1. The immunology of atopic dermatitis and its reversibility with broad-spectrum and targeted therapies.

    Science.gov (United States)

    Brunner, Patrick M; Guttman-Yassky, Emma; Leung, Donald Y M

    2017-04-01

    Atopic dermatitis (AD), the most common chronic inflammatory skin disease, is driven by both terminal keratinocyte differentiation defects and strong type 2 immune responses. In contrast to chronic plaque-type psoriasis, AD is now understood to be a much more heterogeneous disease, with additional activation of T H 22, T H 17/IL-23, and T H 1 cytokine pathways depending on the subtype of the disease. In this review we discuss our current understanding of the AD immune map in both patients with early-onset and those with chronic disease. Clinical studies with broad and targeted therapeutics have helped to elucidate the contribution of various immune axes to the disease phenotype. Importantly, immune activation extends well beyond lesional AD because nonlesional skin and the blood component harbor AD-specific inflammatory changes. For this reason, future therapeutics will need to focus on a systemic treatment approach, especially in patients with moderate-to-severe disease. Copyright © 2017 American Academy of Allergy, Asthma & Immunology. Published by Elsevier Inc. All rights reserved.

  2. Update on Gender Equity in Immunology, 2001 to 2016.

    Science.gov (United States)

    Shapiro, Virginia Smith; Kovats, Susan; Parent, Michelle A; Gaffen, Sarah L; Hedrick, Catherine C; Jain, Pooja; Denzin, Lisa K; Raghavan, Malini; Stephens, Robin

    2016-11-15

    In 2001, The American Association of Immunologists Committee on the Status of Women conducted a survey examining the percentage of women faculty members within immunology departments or women in immunology graduate programs across 27 institutions in the United States, comparing it to the percentage of women receiving a Ph.D. Here, we examine the representation of women across these same 27 immunology departments and programs to examine changes in gender equity over the last 15 years. Copyright © 2016 by The American Association of Immunologists, Inc.

  3. Etiology and immunology of infectious bronchitis virus

    Directory of Open Access Journals (Sweden)

    LF Caron

    2010-06-01

    Full Text Available Infectious bronchitis virus (IBV of chickens is currently one of the main diseases associated with respiratory syndrome in domestic poultry, as well as with losses related to egg production. The etiological agent is a coronavirus, which presents structural differences in the field, mainly in the S1 spike protein. The immune response against this virus is complicated by the few similarities among serotypes. Environmental and management factors, as well as the high mutation rate of the virus, render it difficult to control the disease and compromise the efficacy of the available vaccines. Bird immune system capacity to respond to challenges depend on the integrity of the mucosae, as an innate compartment, and on the generation of humoral and cell-mediated adaptive responses, and may affect the health status of breeding stocks in the medium run. Vaccination of day-old chicks in the hatchery on aims at eliciting immune responses, particularly cell-mediated responses that are essential when birds are first challenged. Humoral response (IgY and IgA are also important for virus clearance in subsequent challenges. The presence of antibodies against the S1 spike protein in 3- to 4-week-old birds is important both in broilers and for immunological memory in layers and breeders.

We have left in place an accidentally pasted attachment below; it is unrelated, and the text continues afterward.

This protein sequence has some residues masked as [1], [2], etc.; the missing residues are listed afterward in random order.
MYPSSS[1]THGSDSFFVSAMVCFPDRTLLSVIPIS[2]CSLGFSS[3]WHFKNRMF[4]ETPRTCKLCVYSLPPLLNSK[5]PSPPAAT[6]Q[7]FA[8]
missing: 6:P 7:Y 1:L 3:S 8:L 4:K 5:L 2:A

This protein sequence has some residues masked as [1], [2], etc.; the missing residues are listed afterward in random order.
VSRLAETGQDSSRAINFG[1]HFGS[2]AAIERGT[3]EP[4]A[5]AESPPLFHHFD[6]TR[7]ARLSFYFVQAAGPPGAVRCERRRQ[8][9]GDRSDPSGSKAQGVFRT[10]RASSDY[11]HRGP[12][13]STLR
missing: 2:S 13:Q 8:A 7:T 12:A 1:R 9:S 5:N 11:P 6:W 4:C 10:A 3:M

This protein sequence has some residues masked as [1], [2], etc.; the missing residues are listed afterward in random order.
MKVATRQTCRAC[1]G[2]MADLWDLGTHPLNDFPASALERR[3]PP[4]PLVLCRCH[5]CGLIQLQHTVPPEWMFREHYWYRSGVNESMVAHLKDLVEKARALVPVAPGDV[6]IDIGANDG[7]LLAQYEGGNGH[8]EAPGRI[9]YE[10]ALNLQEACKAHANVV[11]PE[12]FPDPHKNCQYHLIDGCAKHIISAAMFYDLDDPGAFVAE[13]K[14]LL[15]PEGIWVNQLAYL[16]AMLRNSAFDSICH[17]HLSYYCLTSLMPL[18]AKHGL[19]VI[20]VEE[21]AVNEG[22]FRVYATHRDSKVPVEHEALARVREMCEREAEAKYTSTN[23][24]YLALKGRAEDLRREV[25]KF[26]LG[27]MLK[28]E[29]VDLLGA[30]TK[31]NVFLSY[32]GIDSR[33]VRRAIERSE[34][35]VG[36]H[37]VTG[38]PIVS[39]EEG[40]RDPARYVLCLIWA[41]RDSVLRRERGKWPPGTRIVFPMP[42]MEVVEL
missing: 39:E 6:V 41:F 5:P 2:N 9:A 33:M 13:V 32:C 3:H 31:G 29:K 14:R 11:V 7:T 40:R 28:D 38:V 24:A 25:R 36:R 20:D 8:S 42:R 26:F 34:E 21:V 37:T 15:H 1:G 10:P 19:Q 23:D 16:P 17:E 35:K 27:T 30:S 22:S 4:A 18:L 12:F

4. Electrochemical analysis of gold-coated magnetic nanoparticles for detecting immunological interaction

    International Nuclear Information System (INIS)

    Pham, Thao Thi-Hien; Sim, Sang Jun

    2010-01-01

    An electrochemical impedance immunosensor was developed for detecting the immunological interaction between human immunoglobulin (IgG) and protein A from Staphylococcus aureus based on the immobilization of human IgG on the surface of modified gold-coated magnetic nanoparticles. The nanoparticles with an Au shell and Fe oxide cores were functionalized by a self-assembled monolayer of 11-mercaptoundecanoic acid. The electrochemical analysis was conducted on the modified magnetic carbon paste electrodes with the nanoparticles. The magnetic nanoparticles were attached to the surface of the magnetic carbon paste electrodes via magnetic force. The cyclic voltammetry technique and electrochemical impedance spectroscopy measurements of the magnetic carbon paste electrodes coated with magnetic nanoparticles-human IgG complex showed changes in its alternating current (AC) response both after the modification of the surface of the electrode and the addition of protein A. The immunological interaction between human IgG on the surface of the modified magnetic carbon paste electrodes and protein A in the solution could be successfully monitored.

  5. The CD8 and CD4 T-cell response against Kaposi's sarcoma-associated herpesvirus is skewed towards early and late lytic antigens.

    Directory of Open Access Journals (Sweden)

    Rebecca C Robey